Cozy Inns For Local Winter Retreats
By Laurie Pellichero
When you just need to get away for a couple of days to refresh and recharge during the cold winter months, a stay at lovely historic inn, close to home, can provide the perfect respite. The Princeton and Bucks County, Pa., areas boast some of the finest small inns and bed and breakfasts in the country. Here is just a sampling…
6 Woolverton Road, Stockton
Perched high above the Delaware River and surrounded by 300 acres of farmland and forest, the Woolverton Inn bed and breakfast in Stockton provides a tranquil escape with high-end amenities. The inn, owned by Mary and Mario Passalacqua, offers 14 cottages and guest rooms, all styled with relaxation in mind. All are unique and luxuriously appointed, and many have amazing views, gas fireplaces, whirlpool tubs, and private outdoor seating areas. All include a delicious three-course gourmet country breakfast to be enjoyed in the elegant dining room, on the expansive front porch, or in the privacy of your own room.
The Woolverton Inn’s award-winning cottages, just a few steps from the main house, include The Hunterdon, The Cotswold, The Audubon, and the two-story Sojourn Loft that also features an indoor hammock. The Garden Cottage, located along with Carolyn’s Overlook in the 1850s Carriage House, is pet friendly, so you don’t have to worry about leaving your furry friend behind. Eight romantic rooms and suites are situated in the inn’s historic 1792 Manor House.
The inn, named a Top 10 B&B in the U.S. by bnb.com, features 10 park-like acres to explore and is also home to sheep that love to graze on the grounds. The sheep also provide wool which is cleaned and then spun to create different textures, and is available in the inn’s gift cabinet.
The Peacock Inn
20 Bayard Lane, Princeton
The Peacock Inn provides an elegant respite right in downtown Princeton. The historic colonial-style mansion features 16 rooms, all designed with modern luxury in mind.
The AAA Four Diamond Award-winning boutique hotel dates to the 1700s, when it was built on the corner of Main Street and Railroad Avenue, now known as Nassau Street and University Place. Its website notes that John Deare, a member of the Continental Congress, purchased the property from Thomas Stockton in 1779. It moved to current location on Bayard Lane in 1875, when it was purchased by the Princeton Hotel Company. Mr. Libbey, president of the Princeton Hotel Company, was a Princeton University graduate and professor, and was also the person who established orange and black as the University’s colors.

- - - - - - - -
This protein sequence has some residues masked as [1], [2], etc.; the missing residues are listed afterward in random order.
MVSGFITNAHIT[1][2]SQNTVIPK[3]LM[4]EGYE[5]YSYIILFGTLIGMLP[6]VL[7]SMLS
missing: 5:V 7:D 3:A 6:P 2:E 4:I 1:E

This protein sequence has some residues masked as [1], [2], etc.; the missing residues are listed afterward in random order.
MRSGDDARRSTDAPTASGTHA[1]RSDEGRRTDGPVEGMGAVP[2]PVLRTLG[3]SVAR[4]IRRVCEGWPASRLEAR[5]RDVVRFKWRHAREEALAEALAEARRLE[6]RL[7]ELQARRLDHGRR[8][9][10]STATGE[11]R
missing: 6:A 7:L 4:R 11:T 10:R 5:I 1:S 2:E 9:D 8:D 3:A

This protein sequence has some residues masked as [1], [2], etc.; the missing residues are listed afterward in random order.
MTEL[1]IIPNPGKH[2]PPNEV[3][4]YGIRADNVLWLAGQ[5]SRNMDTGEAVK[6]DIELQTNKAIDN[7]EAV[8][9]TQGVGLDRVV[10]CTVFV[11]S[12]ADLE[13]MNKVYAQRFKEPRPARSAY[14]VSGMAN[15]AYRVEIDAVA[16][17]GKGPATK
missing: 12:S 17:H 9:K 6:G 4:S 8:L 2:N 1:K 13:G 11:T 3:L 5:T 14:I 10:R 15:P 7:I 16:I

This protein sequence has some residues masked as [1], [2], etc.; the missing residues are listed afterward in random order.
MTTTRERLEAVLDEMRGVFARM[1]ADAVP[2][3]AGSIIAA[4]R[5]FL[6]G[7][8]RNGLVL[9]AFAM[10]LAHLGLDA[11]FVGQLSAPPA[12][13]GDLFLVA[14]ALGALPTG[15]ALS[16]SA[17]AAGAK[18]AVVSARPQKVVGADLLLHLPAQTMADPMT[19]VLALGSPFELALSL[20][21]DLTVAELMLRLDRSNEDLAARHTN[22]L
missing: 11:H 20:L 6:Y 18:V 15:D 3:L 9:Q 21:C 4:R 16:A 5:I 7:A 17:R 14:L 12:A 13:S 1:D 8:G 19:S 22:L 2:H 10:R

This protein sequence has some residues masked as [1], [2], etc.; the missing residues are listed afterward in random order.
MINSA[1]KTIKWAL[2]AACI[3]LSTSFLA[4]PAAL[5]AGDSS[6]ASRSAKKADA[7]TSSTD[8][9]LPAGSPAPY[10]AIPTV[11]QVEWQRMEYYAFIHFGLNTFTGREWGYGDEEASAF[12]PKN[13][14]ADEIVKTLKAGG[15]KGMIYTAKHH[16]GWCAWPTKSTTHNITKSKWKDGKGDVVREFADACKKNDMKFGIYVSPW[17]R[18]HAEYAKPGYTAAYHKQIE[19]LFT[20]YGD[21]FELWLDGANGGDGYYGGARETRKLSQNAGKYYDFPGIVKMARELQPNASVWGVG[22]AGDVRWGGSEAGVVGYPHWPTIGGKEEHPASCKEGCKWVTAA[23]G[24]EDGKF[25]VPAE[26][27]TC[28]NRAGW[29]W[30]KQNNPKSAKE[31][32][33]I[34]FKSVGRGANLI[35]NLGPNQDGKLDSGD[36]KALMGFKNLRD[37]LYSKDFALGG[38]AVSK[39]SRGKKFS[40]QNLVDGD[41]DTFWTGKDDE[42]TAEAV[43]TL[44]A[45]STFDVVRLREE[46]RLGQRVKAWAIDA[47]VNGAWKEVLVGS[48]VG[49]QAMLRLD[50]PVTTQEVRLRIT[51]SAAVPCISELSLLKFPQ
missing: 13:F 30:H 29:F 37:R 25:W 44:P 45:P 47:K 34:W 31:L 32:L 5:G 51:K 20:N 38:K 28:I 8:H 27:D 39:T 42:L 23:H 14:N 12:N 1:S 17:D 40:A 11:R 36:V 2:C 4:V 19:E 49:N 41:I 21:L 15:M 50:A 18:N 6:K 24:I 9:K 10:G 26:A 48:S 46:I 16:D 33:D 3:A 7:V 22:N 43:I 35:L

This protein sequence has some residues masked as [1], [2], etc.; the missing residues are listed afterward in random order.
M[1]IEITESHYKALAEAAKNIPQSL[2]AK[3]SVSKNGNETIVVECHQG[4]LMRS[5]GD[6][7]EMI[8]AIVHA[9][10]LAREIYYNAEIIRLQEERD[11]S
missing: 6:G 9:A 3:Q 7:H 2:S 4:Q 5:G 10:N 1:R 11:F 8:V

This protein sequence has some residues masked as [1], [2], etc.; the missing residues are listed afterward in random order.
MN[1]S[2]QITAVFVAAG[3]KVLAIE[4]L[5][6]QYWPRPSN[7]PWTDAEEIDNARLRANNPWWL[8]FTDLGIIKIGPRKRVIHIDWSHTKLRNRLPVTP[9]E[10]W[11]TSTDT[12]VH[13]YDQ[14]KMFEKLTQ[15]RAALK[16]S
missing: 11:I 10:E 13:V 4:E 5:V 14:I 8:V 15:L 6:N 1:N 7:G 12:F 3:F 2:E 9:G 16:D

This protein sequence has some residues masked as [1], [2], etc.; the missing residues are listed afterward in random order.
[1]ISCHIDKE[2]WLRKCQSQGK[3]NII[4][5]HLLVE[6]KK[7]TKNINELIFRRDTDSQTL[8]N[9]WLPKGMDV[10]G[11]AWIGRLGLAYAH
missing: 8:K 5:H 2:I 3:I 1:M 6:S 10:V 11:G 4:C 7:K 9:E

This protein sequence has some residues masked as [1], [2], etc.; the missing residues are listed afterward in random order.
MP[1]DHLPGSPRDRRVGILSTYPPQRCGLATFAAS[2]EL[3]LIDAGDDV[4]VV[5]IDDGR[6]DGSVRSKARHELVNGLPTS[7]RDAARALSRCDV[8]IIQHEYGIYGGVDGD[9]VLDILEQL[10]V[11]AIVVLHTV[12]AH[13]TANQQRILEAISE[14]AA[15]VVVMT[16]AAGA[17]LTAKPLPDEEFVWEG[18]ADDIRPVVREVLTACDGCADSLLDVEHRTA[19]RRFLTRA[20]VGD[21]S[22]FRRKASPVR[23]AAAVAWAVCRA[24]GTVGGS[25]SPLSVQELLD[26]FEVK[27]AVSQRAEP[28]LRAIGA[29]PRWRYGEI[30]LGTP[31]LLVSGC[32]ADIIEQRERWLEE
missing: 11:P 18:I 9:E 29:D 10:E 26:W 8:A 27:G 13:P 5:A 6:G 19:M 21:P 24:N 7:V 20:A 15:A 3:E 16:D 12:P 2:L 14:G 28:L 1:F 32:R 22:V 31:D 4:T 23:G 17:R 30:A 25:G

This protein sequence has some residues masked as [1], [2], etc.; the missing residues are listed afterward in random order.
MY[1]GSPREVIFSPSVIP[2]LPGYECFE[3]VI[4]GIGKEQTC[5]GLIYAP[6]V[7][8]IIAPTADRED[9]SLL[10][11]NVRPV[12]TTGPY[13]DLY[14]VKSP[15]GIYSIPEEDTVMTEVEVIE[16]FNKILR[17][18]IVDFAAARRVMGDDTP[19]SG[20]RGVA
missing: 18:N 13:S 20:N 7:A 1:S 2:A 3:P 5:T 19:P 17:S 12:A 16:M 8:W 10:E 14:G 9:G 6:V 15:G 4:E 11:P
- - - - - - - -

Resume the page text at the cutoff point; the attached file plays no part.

It opened as The Peacock Inn in 1911 after it was purchased by Joseph and Helen O’Conner, who named it after an inn in England. The peacock, a symbol of royalty, good food, and good luck was adopted by the couple as the emblem for the hotel. The inn has had many famous guests, including Albert Einstein and F. Scott Fitzgerald, and was reportedly used as a speakeasy during Prohibition.
In 2006, The Peacock Inn was purchased by Barry and Elaine Sussman and underwent a full renovation. It had a grand reopening in 2010 but closed its doors in early 2018. The inn was purchased by Genesis Hospitality in May of 2018, and now, along with its luxurious accommodations, features an upscale fine dining restaurant, The Perch at the Peacock Inn, that is open for brunch, lunch, afternoon tea, and dinner.
Black Bass Hotel
3774 River Road, Lumberville, Pa.
Built in 1745, the Black Bass Hotel in Lumberville, Pa., is one of the oldest inns in the county and is included in the National Register of Historic Places. The hotel is situated right along the Delaware River and provides incredible views and an ambience that takes you back to another time.
The hotel features nine perfectly appointed suites including the two-story Suite Loraine, River Suite, Tinsman Suite, Raven Rock Suite, Baxter Suite, and the Grover Cleveland Suite, named for President Cleveland, who was an avid fisherman and often stayed at the hotel. Many of the restored furnishings in the room are the same as when the president slept there.
According to its website, the Black Bass Hotel originally served as a haven for travelers, traders, and sportsmen. Its famous tavern had many names through the years including Wall’s Tavern, Lumberville Hotel, Temple Bar, The Rising Sun, and finally the Black Bass Hotel. In the late 19th century, it fell into decline and passed through several owners until it was bought by Herbie Ward in 1949. Ward revived the Black Bass and ran it until just before his death 54 years later. He was passionate about history and was a devoted Anglophile. His expansive collection of British memorabilia, antiques, and notable artwork have been restored under the guidance of the Thompson family, the current owners. All can be seen throughout the property.
During your stay, be sure to dine in the Black Bass Restaurant, which offers fine dining, seasonal menus, and picturesque river views. It is open for lunch, dinner, Sunday brunch, and light afternoon refreshments. The Tavern features pub fare and libations.